Wobbler Syndrome in Dogs

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Cervical Spondylomyelopathy in Dogs

Cervical spondylomyelopathy (CSM), or wobbler syndrome, is a disease of the cervical spine (at the neck) that is commonly seen in large and giant-breed dogs. CSM is characterized by compression of the spinal cord and/or nerve roots, which leads to neurological signs and/or neck pain. The term wobbler syndrome is used to describe the characteristic wobbly gait (walk) that affected dogs have.

Intervertebral disk slippage and/or bony malformation in a narrowed vertebral canal (the bony canal surrounding the soft spinal cord) can cause spinal compression. Disk associated spinal compression is most often seen in dogs older than three years of age.

Doberman pinschers are predisposed to slipping intervertebral disks (in between the vertebrae). Vertebral malformation (bony associated compression) is most commonly seen in giant breed dogs, usually in young adult dogs that are less than three years of age. The bony malformation can compress the spinal cord from the top and bottom, from the top and sides, or just from the sides. Dynamic spinal cord compression (compression that changes with different positions of the cervical spine) always occurs with any type of compression.

Breeds that appear to be predisposed to this condition are Doberman pinchers, rottweilers, great Danes, Irish wolfhounds, and basset hounds.

Symptoms and Types

  • Strange, wobbly gait
  • Neck pain, stiffness
  • Weakness
  • Possible short-strided walking, spastic with a floating appearance or very weak in the front limbs
  • Possibly unable to walk – partial or complete paralysis
  • Possible muscle loss near the shoulders
  • Possible worn or scuffed toenails from uneven walking
  • Increased extension of all four limbs
  • Difficulty getting up from lying position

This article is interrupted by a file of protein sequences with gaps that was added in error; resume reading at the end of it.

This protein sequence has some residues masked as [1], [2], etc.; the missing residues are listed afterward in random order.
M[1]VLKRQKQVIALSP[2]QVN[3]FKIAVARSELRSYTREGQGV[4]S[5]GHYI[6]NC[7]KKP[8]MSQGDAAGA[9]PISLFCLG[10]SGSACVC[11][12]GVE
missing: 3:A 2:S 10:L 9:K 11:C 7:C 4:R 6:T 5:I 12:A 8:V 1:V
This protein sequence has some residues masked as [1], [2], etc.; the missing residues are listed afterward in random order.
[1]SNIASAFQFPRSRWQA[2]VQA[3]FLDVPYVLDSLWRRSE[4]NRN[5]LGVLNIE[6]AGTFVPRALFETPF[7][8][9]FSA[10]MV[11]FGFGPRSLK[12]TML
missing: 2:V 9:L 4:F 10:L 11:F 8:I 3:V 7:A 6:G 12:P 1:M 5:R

• Nutrition in some cases - excess protein, calcium, and calories have been a proposed cause in great Danes
  • Fast-growth is suspected in large dog breeds


Along with the standard medical tests, which include a blood chemical profile, a complete blood count, a urinalysis and an electrolyte panel to rule out other diseases, your veterinarian will take a thorough history of your dog's health, onset of symptoms, and possible incidents that might have preceded this condition, such as traumas to the back or any previous illnesses. Any information you might have on your dog's genetic background may be helpful as well.

Wobbler syndrome is diagnosed via visualization. X-rays, myelographs, computed tomography (CT) and magnetic resonance imaging (MRI) will allow your doctor to view the spine and vertebrae. X-rays should be used mainly to rule out bony disorders while myelographs, CT and MRI are used to visualize the compression of the spinal cord. Diseases that will need to be ruled out though a differential diagnosis include diskospondylitis, neoplasia, and inflammatory spinal cord diseases. The results of the cerebral spinal fluid (CSF) analysis should pinpoint the origin of the symptoms.

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